If you are a teacher looking for free vegetable garden seeds for your student or residents, you have come to the right place! David's Garden Seeds And Products has received several requests from elementary, middle school teachers and nursing homes around the United States asking if we would provide free garden seeds for students to plant as community garden projects.
We here at David's Garden Seeds And Products want to help students develop a lifelong love of gardening so we are providing herb and flower seeds as well as vegetable seeds for classroom use.
We also believe that home schools are important as well. We home schooled one of our children. He is a musical genesis and the schools just did not understand him. He is releasing his first CD in time for Christmas. We are really proud of him.
Please share your classroom experiences and photos with us as your students plant and nurture the seeds and plants. We would love to hear how you used the free seeds and we would also enjoy seeing a few photos! Feature your classroom here at David's Garden Seeds And Products.
We raised three children and we know how excited kids get when the seeds they plant grow into a beautiful plant and the produced something they could eat.
Go to David's Amazon Store, to make your selections.
Once you have made your selections, email David at email@example.com with your name, your school contact information, and which seeds you would like for your class. David will then take care of your order.
The garden seeds must be shipped to the teacher at their school address, not a home address. Or to the address of a retirement center. Please include the name of your school. We will ship up to 10 packages of seeds to you.
We do not send old seeds but send the same seeds we are selling for the season. We want you to be successful with your project.
The free seeds are not really free. Nothing is really free. What is the cost?
One is we would appreciate you spreading the word about our business. Our business grows each year by word of mouth.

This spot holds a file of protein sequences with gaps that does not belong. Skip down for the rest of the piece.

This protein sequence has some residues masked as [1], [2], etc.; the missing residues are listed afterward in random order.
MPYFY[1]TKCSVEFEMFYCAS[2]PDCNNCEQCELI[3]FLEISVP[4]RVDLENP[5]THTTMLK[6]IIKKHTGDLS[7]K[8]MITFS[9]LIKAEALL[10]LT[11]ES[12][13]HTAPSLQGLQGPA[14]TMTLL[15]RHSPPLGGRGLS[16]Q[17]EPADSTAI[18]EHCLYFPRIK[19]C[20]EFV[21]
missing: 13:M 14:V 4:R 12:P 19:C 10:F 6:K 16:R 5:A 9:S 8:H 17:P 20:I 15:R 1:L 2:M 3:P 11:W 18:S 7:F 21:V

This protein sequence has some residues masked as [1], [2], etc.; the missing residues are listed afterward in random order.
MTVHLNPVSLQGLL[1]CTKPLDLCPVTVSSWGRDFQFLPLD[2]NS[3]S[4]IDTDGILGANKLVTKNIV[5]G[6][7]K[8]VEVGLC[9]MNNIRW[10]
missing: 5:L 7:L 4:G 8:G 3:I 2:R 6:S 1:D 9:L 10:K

Second we would love to hear of your gardening experiences. Photos would be great as well. Please write your own page on our site telling us your classroom garden story. Thank you!
If you are one of the many classroom teachers who has ordered seeds from us for your students, we would love to hear about your classroom experience with the seeds. How did the students like the project? Tell us what they grew and how the seeds were used. Photos would be awesome.
David's Garden Seeds And Products has taken the Safe Seed Pledge.
This means that all of our seeds are non-GMO. We care about your family's health because we care about the health of our own family. You can safely grow plants that are all natural, safe, and healthy for you and for your loved ones.
Look for our official David's Garden Seeds And Products logo on our seed packets as shown below.
The seed is a living embryo that contains enough energy to germinate and break the surface. But if planted too deep, it will run out of energy and die before it breaks the surface.
Keep the soil moist, but not wet, with a temperature of at least 70 degrees Fahrenheit.
Over watering will drown the seed. Here is a good rule to follow: The dirt should be moist like brown sugar up to the first knuckle of your finger. If it is dry like salt, the dirt is too dry for your seeds to germinate. If it is wet like cake batter, then it is too wet.
The best watering is bottom watering. Put your starter pots in a tray and let them soak up the water they need until they germinate. Pour the water in the tray, not in each pot. Watering the top of the pot can dislodge the germinating seeds and kill them.
Seeds should germinate in about 7 to 14 days, and sometimes even 21 days, depending on the seed type.
If you are starting your seeds indoors, seeds need 12 to 14 hours of daylight a day. A grow light will be needed. A regular florescent or lamp light will not do the job.
This means you will need to make a small investment. Putting your pots on a window sill will not work in most cases. If the seeds do not get enough light, they will grow tall and thin and then die.